A recent paper has looked at the ethics of keeping interim RCT results confidential. Many hold the view that releasing interim results compromises the integrity of the trial and is against the interests of the patient, but there is little evidence for this. The reasons for confidentially seem to stem from only a few sources of evidence – a study that may have been stopped early due to a significant difference in deaths between arms, which had become non-significant by the end of the trial; and a comparison of trials that found that those that released interim data generally had a decline in accrual, though there were many other differences.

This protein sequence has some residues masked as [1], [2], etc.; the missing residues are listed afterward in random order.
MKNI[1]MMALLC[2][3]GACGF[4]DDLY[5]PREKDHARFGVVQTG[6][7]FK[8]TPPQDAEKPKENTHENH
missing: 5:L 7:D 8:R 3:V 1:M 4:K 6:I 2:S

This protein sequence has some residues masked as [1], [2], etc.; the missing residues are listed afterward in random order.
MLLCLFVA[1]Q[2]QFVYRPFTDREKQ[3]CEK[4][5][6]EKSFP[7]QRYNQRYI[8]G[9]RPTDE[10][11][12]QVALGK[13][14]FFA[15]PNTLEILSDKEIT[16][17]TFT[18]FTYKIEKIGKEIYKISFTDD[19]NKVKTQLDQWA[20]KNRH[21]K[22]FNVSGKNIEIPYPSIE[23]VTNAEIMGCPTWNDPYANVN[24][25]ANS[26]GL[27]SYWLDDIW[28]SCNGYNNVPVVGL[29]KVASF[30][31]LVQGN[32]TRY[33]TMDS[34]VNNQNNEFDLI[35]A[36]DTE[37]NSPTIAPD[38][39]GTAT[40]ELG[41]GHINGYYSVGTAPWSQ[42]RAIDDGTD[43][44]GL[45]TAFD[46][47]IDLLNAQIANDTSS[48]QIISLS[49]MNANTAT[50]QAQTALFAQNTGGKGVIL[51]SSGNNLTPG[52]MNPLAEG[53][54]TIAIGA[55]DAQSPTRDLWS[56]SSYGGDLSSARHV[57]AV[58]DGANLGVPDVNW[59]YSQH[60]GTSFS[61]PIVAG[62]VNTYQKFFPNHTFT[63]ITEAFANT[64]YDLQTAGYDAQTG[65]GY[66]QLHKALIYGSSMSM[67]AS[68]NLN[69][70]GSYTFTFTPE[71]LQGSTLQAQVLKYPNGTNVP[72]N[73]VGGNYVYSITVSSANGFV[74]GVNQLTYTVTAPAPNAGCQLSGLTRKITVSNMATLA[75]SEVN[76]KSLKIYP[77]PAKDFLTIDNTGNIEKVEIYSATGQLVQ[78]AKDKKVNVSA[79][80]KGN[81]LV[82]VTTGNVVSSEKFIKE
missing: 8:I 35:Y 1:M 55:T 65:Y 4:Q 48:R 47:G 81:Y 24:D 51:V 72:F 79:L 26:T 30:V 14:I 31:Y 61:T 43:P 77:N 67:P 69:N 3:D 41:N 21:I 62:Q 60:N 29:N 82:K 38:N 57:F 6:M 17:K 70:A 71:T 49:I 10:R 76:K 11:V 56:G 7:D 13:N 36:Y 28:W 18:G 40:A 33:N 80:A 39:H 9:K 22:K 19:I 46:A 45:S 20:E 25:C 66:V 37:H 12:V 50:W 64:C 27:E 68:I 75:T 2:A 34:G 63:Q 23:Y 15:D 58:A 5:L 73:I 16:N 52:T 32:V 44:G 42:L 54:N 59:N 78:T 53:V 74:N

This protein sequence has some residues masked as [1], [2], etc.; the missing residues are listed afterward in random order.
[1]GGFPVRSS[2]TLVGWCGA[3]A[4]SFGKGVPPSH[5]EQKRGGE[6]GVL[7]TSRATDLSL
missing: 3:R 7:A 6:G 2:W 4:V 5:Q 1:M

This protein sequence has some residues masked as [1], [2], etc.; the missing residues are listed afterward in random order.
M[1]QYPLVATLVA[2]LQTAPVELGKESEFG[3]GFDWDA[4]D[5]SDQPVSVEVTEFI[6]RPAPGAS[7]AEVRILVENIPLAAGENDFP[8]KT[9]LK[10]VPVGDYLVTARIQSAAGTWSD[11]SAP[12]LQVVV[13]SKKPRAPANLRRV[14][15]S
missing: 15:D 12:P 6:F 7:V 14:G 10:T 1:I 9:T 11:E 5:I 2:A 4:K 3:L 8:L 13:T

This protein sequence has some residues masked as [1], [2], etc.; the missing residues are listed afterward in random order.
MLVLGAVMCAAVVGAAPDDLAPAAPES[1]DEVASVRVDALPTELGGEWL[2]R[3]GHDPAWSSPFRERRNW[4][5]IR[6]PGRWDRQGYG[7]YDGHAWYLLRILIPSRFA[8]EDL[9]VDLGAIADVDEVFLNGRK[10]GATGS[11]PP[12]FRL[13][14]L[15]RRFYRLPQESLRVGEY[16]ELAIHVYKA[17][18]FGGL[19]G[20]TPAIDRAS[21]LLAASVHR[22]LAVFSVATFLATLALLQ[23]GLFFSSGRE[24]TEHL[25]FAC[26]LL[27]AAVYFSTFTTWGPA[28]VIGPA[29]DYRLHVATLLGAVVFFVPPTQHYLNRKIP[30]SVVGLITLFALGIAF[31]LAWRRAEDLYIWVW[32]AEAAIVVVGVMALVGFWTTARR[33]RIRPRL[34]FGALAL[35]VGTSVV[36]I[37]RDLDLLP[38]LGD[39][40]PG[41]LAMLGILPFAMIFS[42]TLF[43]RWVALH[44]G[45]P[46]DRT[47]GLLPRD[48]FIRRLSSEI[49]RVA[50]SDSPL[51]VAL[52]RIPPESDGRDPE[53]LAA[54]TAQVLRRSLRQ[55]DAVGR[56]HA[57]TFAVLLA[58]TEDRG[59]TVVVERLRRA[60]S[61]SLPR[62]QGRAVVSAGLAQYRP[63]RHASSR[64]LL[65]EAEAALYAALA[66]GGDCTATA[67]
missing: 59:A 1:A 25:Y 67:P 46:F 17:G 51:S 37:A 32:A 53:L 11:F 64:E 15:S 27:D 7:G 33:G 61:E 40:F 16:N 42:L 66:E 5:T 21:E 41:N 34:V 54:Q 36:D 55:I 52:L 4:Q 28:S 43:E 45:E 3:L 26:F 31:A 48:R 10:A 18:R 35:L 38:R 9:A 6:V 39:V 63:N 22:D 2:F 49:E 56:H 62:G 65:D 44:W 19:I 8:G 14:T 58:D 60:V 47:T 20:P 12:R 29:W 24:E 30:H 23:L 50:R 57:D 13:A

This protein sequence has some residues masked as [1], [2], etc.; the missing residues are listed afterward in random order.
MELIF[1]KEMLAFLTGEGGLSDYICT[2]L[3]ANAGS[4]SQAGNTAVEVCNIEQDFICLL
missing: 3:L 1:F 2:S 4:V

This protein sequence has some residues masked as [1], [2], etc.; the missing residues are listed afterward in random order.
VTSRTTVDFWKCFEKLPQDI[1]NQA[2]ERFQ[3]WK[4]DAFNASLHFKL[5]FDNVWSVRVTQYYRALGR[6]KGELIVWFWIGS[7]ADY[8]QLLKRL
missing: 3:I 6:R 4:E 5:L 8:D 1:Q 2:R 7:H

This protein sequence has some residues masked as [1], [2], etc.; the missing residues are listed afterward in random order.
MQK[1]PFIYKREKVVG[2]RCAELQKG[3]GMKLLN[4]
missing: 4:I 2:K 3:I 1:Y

Stephens et al. argue that, under specific circumstances, it is possible to release interim results without compromising integrity or credibility, and that this can enable difficult trials to continue and be successfully completed. They provide two examples of this – the QUARTZ trial, which looked at radiotherapy for patients with inoperable brain metastases; and the GRIT trial, which compared two obstetric strategies for delivering foetuses. They provide a number of factors that may be considered when assessing whether a trial should release interim results. It appears that there is a need for further debate regarding the current views on releasing interim data.
— Richard Lilford, Director CLAHRC WM
- Stephens RJ, Langley RE, Mulvenna P, Nankivell M, Vail A, Parmar MKB. Interim results in clinical trials: Do we need to keep all interim randomised clinical trial results confidential? Lung Cancer. 2014. [In Press].